26. Qalqilya – West Bank

  27. Qalqilya Hospital

  28. Qalqilya Hospital - OR

  29. Qalqilya Hospital - ER

  30. Qalqilya – Separation Wall

  31. Juzoor Foundation for Health and Social Development • Opportunities through Juzoor • Qalqilya Hospital - UNRWA • Princess Aliya Hospital in Hebron – MOH • Al-Makassed Hospital in Jerusalem – NGO – Islamic Charitable Society • Augusta Victoria Hospital in Jerusalem – NGO – Lutheran World Federation • An Najah University Medical School - Nablus • Refugee Camps – outpatient clinics • Other formal educational experiences • Meetings with MOH official • ALSO course in Jericho and Bethlehem • Ethics education

  32. Princess Aliya Hospital - Hebron

  33. Princess Aliya Hospital - Hebron

  34. Juzoor Foundation for Health and Social Development • Opportunities through Juzoor • Qalqilya Hospital - UNRWA • Princess Aliya Hospital in Hebron – MOH • Al-Makassed Hospital in Jerusalem – NGO – Islamic Charitable Society • Augusta Victoria Hospital in Jerusalem – NGO – Lutheran World Federation • An Najah University Medical School - Nablus • Refugee Camps – outpatient clinics • Other formal educational experiences • Meetings with MOH official • ALSO course in Jericho and Bethlehem • Ethics education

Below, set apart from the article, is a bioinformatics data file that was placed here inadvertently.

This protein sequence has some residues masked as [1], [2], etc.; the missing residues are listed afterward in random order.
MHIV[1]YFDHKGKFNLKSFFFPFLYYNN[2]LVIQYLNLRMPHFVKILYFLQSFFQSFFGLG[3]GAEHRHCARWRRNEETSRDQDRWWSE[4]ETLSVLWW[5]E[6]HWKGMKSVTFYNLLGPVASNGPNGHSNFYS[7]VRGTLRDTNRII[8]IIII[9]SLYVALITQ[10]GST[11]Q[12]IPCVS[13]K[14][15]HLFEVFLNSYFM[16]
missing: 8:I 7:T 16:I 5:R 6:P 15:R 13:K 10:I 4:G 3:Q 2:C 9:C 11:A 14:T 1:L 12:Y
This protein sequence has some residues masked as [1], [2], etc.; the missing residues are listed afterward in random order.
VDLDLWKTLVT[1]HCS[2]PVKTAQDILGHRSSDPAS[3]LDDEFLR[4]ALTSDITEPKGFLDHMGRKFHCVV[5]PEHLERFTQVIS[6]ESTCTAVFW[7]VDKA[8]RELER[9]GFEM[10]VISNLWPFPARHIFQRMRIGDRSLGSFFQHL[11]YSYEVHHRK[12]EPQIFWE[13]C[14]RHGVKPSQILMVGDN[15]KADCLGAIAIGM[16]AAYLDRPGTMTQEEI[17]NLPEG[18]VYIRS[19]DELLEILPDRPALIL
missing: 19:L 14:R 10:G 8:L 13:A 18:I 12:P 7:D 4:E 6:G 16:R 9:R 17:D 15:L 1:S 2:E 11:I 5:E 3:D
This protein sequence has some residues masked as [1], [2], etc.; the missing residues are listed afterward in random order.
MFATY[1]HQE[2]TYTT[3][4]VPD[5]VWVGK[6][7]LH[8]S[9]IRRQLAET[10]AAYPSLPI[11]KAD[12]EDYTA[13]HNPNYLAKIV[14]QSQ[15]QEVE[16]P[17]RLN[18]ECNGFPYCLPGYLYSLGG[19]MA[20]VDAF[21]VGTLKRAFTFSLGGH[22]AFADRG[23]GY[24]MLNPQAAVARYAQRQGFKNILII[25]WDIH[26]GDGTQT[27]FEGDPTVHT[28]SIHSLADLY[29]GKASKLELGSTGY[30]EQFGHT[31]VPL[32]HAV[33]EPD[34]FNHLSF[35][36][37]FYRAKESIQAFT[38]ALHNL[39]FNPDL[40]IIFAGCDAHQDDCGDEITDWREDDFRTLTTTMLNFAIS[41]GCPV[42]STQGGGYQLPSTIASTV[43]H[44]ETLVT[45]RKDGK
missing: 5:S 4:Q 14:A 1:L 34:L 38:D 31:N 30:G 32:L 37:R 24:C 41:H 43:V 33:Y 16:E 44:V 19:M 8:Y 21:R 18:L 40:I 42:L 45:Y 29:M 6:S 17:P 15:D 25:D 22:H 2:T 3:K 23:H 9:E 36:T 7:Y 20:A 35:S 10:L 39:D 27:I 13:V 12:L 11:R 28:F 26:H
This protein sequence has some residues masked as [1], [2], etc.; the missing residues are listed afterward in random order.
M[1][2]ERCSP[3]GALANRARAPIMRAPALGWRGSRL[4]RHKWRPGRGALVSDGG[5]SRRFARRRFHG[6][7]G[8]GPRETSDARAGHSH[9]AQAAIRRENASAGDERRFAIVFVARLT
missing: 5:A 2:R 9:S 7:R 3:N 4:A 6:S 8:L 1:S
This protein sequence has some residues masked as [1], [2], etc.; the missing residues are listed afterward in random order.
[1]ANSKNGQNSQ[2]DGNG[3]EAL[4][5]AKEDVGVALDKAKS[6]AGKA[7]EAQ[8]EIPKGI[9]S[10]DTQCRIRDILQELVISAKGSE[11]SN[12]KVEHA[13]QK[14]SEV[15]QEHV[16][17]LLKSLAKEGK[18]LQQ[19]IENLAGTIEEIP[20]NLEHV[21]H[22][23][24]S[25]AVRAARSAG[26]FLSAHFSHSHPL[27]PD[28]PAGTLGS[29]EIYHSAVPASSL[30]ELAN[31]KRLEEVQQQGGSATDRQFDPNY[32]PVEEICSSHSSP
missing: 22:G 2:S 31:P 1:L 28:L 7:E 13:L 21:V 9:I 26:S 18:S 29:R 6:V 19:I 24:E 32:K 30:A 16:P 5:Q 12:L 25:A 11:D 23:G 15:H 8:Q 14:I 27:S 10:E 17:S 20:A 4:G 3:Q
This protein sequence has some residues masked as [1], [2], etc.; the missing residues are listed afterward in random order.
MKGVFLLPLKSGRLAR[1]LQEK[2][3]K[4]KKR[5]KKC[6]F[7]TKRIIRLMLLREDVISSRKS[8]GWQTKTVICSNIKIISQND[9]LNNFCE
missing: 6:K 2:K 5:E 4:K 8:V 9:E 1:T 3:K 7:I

35. Al Makassed Hospital - Jerusalem

  36. Al Makassed Hospital - Ethics

  37. Juzoor Foundation for Health and Social Development • Opportunities through Juzoor • Qalqilya Hospital - UNRWA • Princess Aliya Hospital in Hebron – MOH • Al-Makassed Hospital in Jerusalem – NGO – Islamic Charitable Society • Augusta Victoria Hospital in Jerusalem – NGO – Lutheran World Federation • An Najah University Medical School - Nablus • Refugee Camps – outpatient clinics • Other formal educational experiences • Meetings with MOH official • ALSO course in Jericho and Bethlehem • Ethics education